Mover Kit - a programmable wearable kit for kids

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My friends Bethany and Daniel, founders of Technology Will Save Us, have developed the "world’s first active wearable that kids, young and old, can make and code themselves." It's called the Mover, and it looks like a lot of fun to build, program, and use! Read the rest

How to build a microcontroller-driven cold brew coffee drip tower

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Our friend and frequent Boing Boing contributor John Edgar Park built a large cold brew coffee drip tower using laser cut parts, lab glassware, a food-safe solenoid valve, and Arduino-based controller. I'm waiting for him to invite me over for a glass of ice coffee!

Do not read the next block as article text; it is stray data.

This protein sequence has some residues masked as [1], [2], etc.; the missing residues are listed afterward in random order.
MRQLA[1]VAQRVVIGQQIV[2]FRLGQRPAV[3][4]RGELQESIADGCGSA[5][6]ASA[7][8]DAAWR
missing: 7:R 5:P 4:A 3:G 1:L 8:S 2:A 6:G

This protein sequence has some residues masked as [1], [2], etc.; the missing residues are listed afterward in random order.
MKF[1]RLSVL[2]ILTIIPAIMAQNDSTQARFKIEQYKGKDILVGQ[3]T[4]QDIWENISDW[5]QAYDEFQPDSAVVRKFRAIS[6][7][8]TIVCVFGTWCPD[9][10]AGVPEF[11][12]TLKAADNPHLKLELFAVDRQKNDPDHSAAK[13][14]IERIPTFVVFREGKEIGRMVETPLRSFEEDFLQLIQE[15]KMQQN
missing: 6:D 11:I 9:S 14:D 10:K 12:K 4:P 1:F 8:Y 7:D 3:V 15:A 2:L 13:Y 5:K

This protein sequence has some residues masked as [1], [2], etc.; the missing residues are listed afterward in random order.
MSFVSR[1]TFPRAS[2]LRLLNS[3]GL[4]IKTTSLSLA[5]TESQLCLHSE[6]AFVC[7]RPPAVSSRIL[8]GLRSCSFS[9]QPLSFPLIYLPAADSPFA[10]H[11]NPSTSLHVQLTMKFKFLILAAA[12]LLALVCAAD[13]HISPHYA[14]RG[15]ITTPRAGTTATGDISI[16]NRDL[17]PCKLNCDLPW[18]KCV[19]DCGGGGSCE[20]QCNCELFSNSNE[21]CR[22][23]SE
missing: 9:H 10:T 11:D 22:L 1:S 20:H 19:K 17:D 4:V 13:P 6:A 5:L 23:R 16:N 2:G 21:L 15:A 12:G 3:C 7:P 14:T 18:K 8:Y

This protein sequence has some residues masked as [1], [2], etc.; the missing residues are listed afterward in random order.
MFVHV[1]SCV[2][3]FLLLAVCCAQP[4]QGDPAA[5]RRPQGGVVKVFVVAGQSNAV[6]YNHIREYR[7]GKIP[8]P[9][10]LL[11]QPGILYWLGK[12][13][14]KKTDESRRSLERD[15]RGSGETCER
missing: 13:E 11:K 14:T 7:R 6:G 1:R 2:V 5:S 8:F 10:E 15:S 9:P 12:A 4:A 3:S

I love cold brew coffee. Its rich and delicious flavor, and low acidity, means it tastes great over ice. Traditional hot-brewed coffee methods simply can’t compare; when chilled and served on ice they tend to taste diluted and acidic. I have a small commercial drip tower that works very well, however, given the fact that cold brew takes up to 18 hours to brew, it’s disappointing to finish it off in just a few drinks. You can buy large cold-brew towers, but they’re very expensive, aimed at coffee shops. I decided to build a much larger brewing tower from scratch, and to make it considerably higher precision while I was at it — drip rate is everything when it comes to cold brew — using a microcontroller-driven solenoid valve for exact drip rate.

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What's the best way to distribute numbers on the faces of a D120?

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Exotic polyhedron purveyor Dice Lab's crowning randomizer is its monstrous, $12 120-sided die. Read the rest